But that ain’t what we walked—better, drove into. We pull up to the house and there’s no cars. Party done?
Not quite. Leroy lives on estate, too, a bigger one. We pull up to the gate and someone opens it for us to pull in to park inside. The lawn is littered with BMWs and Audis.
Leroy’s house isn’t a house, it’s palacial. And "Leroy" isn’t Black. He’s a well-perserved Italian guy in his late 40s or early 50s. This is a private party. Maybe 14 people. The DJs white, his lady is white, and Leroy is white. Everybody else is Black. I don’t get it. Harpo, why this middle-aged white man got all these Black “friends?"
Leroy couldn’t be happier to see me, Stephie, and Nandi. He beams when we walk into his kitchen, takes Stephie by the shoulders and turns her sideways. Grabs me next and positions me beside her, and then places Nandi beside me. “That’s how I want you!” he declares. “My Dreamgirls!”
It’s funny. Harmless enough. But I have the sneaking suspicion something ain’t right.
Leroy is beyond a gracious host. There’s empty bottles of Moet littering the counter. On the island, there’s gobs of food, and while I’m fixing a plate of veggies, Leroy pulls a fresh roasted chicken from the oven and starts dispensing meat on to everyone's plate like it’s Thanksgiving turkey.
Leroy wants to know what I’m drinking. I scan the remaining bottles—all hard—and decline. I’ve been drinking since 10. I can’t drink like a South African or I will throw up.
“Champagne? You want champagne?” Leroy asks. He opens the fridge and it’s stocked with champers like a new money rapper on MTV Cribs. So yeah, I take him up on the offer.
Nothing really eventful happens between the hours of 3AM and 6AM. The DJ is spinning in the living room, people are chilling and dancing and chain smoking on the patio. I don’t really dance anymore, but when Leroy approaches me at 5AM in the middle of a Biggie set, I give him a two-step out of obligation to the host. I can’t just drink up the man’s top shelf liquor and not give him a wiggle. Shortly after that he disappears—to bed?—and the party keeps going.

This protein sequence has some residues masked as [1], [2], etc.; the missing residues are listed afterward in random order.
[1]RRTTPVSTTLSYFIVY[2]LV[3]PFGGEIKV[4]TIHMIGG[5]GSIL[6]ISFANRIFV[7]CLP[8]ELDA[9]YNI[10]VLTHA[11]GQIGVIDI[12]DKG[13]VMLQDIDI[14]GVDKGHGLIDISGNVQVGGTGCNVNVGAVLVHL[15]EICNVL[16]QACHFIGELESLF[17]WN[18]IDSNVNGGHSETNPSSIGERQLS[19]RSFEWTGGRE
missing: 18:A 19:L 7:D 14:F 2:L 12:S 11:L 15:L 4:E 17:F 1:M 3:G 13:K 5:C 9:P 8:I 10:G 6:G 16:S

Around 6, when the sun is coming up the DJ complains that they party is going a little long. He’s from Atlanta and used to a late night ending at 4AM, not whenever this is ending, which even now shows no signs of stopping. He needs a break.
Everyone seems to be having a good time, and me being the American guest, I think of all of them as my hosts. I decide to relieve the DJ. Mind you, I've never spun a day in my life.
I get in the DJ "booth", the actual DJ shows me the basics, supervises me as I cue up my first song and transition to the second, then plops in a chair nearby to for a catnap. Just like that, I’m DJ Belle Belle.
I actually do all right. I start with —surprise—a Kanye set, and people, scattered all over the hosue by now, come back to the living room to dance. After the first four songs, I gain a new respect for DJs. I actually like this, but it's singlehandedly the most aggravating thing I have ever tried to do. The pressure of reading the "crowd", queing up the next song, searching thru a song list, and al on a short timeline is intense. When a song gets down to the last 30 seconds, my screen flashes an annoying red light. Pressure. Pressure. I’ve been to enough parties to know that whatever I do, I can’t let the music stop. Picking a bad song or a song that has no similar beat to the previous one is better than silence.
Some guy comes by and announces everyone’s getting in the pool now. He wants me to join them and let the DJ do his job. Uhhh…
It’s not that I don’t have a swimsuit. Undies and someone’s t-shirt would suffice. It’s also 7AM, ie, bright light, not a midnight swim. It is because these are strange, although very nice men. There’s no explaining this one to CBW who I’ve just BBMd to wish a Happy New Year on East Coast time.
“Nah,” I decline.
He insists. “Why not?”
I look at my ring and back at him. “Hubs ain’t going for that.”
I'd have said "fiance" but "hubs" carries more weight in these situations.
“Oh, is he here?” the guy asks.
“He’s in New York.”
“You gonna tell him?”
I laugh because the game doesn’t change, even on other continents.
And no, I don't get in the pool.
Part III, coming Tuesday.